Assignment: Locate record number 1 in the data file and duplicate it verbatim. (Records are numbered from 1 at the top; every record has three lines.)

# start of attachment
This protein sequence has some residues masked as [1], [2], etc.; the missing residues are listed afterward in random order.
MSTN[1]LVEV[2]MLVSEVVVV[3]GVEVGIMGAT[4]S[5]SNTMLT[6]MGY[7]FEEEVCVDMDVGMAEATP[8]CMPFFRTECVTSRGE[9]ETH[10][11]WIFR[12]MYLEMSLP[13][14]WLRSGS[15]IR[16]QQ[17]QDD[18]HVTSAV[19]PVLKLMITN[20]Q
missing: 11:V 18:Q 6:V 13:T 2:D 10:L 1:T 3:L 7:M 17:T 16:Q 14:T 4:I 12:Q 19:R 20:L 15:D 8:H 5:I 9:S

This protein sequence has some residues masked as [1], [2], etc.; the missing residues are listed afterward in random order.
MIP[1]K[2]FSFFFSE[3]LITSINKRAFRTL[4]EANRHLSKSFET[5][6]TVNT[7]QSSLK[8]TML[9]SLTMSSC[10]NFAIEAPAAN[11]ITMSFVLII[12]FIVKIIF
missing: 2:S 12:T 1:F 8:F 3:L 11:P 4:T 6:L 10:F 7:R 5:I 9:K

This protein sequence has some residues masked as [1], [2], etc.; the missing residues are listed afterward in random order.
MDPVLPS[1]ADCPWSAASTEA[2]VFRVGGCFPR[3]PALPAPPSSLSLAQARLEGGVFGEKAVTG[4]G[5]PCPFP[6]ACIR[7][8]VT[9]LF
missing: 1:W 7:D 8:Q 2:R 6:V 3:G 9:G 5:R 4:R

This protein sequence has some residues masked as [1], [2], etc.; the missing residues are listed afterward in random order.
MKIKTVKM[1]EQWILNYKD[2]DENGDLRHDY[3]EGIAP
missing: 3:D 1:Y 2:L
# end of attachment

This protein sequence has some residues masked as [1], [2], etc.; the missing residues are listed afterward in random order.
MSTN[1]LVEV[2]MLVSEVVVV[3]GVEVGIMGAT[4]S[5]SNTMLT[6]MGY[7]FEEEVCVDMDVGMAEATP[8]CMPFFRTECVTSRGE[9]ETH[10][11]WIFR[12]MYLEMSLP[13][14]WLRSGS[15]IR[16]QQ[17]QDD[18]HVTSAV[19]PVLKLMITN[20]Q
missing: 11:V 18:Q 6:V 13:T 2:D 10:L 1:T 3:L 7:M 17:T 16:Q 14:T 4:I 12:Q 19:R 20:L 15:D 8:H 5:I 9:S